Under the bonnet is a 2.5-litre petrol engine, paired with a small electric motor under the rear loading floor, powered by an old-school but space-saving nickel-metal hydride battery. Power is sent to the rear wheels via a CVT automatic.

Claimed fuel use of 4.9 litres per 100km is marginally higher than the BMW and Audi, and slightly lower than the Benz. But, in hybrid style, the Lexus is more frugal than any in stop-start city environs.

We averaged around 8.0L/100km, but in fairness we were giving it some stick, and the country roads we drove on are not its natural habitat.

With 164kW/300Nm on tap, the IS300h is hardly underdone. The powertrain feels lively enough, and signature Lexus refinement and sound-deadening even filters out any noticeable drone emanating from the CVT.

It still lacks the thump in the back of a torque-rich Euro diesel, but at least you won’t get your hands dirty at the bowser.



The car will operate in silent full electric mode below 40km/h, but Lexus has taken steps to actually increase engine noise at higher speeds.

There is a dial next to the steering wheel that sends an artificial engine ‘note’ through the speakers, albeit a highly synthesised one.

Novel.

To free up cargo space (its a decent 450L boot) and retain the regular car’s 60:40 folding rear seats, Lexus has had to ditch the regular space-save spare for a patch kit and run-flat tyres. As ever, they’re overly firm and emphasise an inherent busy-ness in the ride at lower speeds.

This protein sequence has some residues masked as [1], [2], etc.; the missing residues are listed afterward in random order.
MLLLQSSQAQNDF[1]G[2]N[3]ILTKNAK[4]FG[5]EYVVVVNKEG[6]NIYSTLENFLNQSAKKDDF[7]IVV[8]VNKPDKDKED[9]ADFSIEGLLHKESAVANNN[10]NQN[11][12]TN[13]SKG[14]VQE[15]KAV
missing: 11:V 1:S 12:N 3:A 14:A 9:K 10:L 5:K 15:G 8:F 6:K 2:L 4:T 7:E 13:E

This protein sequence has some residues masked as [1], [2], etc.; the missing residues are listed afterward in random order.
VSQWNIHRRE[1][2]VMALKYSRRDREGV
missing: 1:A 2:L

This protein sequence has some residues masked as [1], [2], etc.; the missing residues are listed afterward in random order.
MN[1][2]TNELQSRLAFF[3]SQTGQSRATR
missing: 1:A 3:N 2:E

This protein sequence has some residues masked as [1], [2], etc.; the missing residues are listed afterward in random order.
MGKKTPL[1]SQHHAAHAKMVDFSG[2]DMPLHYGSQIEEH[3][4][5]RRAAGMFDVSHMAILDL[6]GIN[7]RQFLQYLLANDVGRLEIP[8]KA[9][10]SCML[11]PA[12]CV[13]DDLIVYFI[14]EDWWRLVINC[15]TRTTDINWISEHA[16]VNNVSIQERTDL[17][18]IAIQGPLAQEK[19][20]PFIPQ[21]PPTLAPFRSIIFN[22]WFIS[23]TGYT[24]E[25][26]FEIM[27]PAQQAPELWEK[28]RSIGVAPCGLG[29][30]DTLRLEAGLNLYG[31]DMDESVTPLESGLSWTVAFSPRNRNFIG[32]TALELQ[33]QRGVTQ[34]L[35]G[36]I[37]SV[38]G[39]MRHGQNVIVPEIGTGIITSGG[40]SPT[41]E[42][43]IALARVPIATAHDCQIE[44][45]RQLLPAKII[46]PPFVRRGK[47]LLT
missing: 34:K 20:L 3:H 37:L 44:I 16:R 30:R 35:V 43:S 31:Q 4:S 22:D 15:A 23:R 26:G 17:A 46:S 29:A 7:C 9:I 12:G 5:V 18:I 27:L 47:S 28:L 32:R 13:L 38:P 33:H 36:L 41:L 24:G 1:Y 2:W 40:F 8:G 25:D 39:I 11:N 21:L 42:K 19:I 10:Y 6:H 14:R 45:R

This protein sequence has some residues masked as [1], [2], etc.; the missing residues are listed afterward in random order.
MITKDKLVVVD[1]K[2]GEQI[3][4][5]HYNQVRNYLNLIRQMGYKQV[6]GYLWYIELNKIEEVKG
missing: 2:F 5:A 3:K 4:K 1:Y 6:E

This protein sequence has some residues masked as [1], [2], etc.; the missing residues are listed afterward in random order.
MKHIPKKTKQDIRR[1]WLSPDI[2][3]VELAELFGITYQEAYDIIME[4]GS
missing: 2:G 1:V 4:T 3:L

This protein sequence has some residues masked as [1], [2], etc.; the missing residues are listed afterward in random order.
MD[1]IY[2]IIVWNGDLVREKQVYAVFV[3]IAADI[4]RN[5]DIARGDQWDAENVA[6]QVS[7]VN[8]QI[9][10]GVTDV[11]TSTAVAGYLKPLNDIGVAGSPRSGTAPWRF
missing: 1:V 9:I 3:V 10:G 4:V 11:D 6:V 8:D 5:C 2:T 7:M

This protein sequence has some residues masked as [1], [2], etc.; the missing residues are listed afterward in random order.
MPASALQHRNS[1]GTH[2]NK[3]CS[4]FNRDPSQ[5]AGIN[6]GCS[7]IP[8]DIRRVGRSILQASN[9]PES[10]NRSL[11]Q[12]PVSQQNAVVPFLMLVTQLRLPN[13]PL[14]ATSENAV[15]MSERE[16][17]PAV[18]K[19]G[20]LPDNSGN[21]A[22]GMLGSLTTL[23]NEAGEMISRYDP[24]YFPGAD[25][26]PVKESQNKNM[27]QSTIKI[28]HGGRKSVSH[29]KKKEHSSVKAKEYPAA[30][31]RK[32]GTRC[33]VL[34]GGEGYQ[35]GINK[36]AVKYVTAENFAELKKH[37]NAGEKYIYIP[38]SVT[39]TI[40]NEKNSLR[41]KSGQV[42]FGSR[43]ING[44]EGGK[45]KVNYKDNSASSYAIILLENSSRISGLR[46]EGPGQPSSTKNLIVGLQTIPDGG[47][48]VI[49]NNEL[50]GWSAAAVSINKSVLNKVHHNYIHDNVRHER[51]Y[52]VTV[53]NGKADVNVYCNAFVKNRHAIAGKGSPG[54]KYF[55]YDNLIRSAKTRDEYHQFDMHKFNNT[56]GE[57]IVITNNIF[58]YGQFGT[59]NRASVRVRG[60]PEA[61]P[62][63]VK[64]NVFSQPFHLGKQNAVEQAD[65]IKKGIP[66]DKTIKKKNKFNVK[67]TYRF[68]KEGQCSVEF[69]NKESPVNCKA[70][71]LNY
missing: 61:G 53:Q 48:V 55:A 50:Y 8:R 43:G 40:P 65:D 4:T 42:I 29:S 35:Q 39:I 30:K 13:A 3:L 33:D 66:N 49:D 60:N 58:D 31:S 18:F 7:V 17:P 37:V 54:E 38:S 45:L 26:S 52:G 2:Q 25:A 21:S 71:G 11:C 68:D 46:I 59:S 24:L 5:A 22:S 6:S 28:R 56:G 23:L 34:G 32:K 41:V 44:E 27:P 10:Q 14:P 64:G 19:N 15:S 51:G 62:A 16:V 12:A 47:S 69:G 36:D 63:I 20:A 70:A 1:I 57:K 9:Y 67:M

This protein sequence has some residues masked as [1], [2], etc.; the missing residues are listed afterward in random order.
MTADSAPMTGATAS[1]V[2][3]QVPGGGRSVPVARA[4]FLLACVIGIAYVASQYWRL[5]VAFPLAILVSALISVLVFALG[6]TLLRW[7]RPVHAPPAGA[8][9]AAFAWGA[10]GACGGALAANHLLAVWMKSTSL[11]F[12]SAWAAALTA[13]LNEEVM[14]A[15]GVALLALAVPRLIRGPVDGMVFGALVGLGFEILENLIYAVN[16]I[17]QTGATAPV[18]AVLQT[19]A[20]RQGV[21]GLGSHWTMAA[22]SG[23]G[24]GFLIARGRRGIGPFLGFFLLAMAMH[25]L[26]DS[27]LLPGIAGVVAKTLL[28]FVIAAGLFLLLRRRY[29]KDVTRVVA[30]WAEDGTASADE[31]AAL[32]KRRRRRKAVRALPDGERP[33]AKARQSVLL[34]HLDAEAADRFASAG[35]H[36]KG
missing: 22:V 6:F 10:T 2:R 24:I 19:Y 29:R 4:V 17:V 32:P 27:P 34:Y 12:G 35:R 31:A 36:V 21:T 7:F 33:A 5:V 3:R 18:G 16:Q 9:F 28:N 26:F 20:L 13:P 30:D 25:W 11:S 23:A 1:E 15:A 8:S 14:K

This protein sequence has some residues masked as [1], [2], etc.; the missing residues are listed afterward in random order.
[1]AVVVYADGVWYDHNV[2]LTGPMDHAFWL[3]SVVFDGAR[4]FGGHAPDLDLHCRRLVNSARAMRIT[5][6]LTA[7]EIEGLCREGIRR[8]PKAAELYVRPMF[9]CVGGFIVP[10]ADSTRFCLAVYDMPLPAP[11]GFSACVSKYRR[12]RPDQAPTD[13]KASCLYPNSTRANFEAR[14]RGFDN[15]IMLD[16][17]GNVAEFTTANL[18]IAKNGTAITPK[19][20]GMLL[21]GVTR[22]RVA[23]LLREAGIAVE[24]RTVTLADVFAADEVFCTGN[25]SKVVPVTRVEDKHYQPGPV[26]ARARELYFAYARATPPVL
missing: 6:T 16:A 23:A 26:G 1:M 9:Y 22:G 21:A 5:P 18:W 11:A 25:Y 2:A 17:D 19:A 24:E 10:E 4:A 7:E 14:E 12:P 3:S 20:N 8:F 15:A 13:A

The IS300h commands a $3000 premium over the regular IS250 at both Luxury ($58,900) and F Sport ($67,900) specification levels.

Ultimately, it’s money well spent despite a few shortcomings, as it makes the petrol version feel old hat. Largely because it is.

The 153kW/252Nm 2.5-litre V6 is more than a decade old, and is unchanged from the old version.

It still has a lovely deep gurgling note and is smooth as butter, but isn’t the punchiest thing around and can struggle with the IS’s 1650kg weight. We also couldn’t keep fuel use below 12.0L/100km.

We spent more time in the (also unchanged) IS350, with its 233kW/378Nm 3.5-litre V6.

New to this variant is an eight-speed automatic with paddle shifters lifted from the old IS F dynamo.

It’s smooth and nigh-on imperceptible in most environs, with its only weak spot an occasional but unfortunate propensity to shift up of its own volition even in manual mode. It can easily lead to a double change if you flick the right-hand paddle at the same time as it wants to upshift.

All three variants have been calibrated to match the dynamic Germans, and they come mighty close. We compared the old IS to the new back-to-back, and found this version to be a mite more composed, and more eager to turn in.

It corners with balance – you can even flick the tail out if you can keep off the throttle mid-corner – while in optional Sport + mode (on the F Sport versions), the firmer adaptive dampers keep the car planted and the Bridgestones firmly on the black stuff.

The steering is fast and accurate, but the rack-mounted electric box kills much of the feel-and-feedback. Still, the rear-drive IS is the best-handling Lexus we’ve piloted (bar the insane LFA supercar).

That, plus the winning cabin, edgier exterior design and plethora of standard features makes the new IS a more worthy contender to the mid-sized crown than ever, average base engine aside.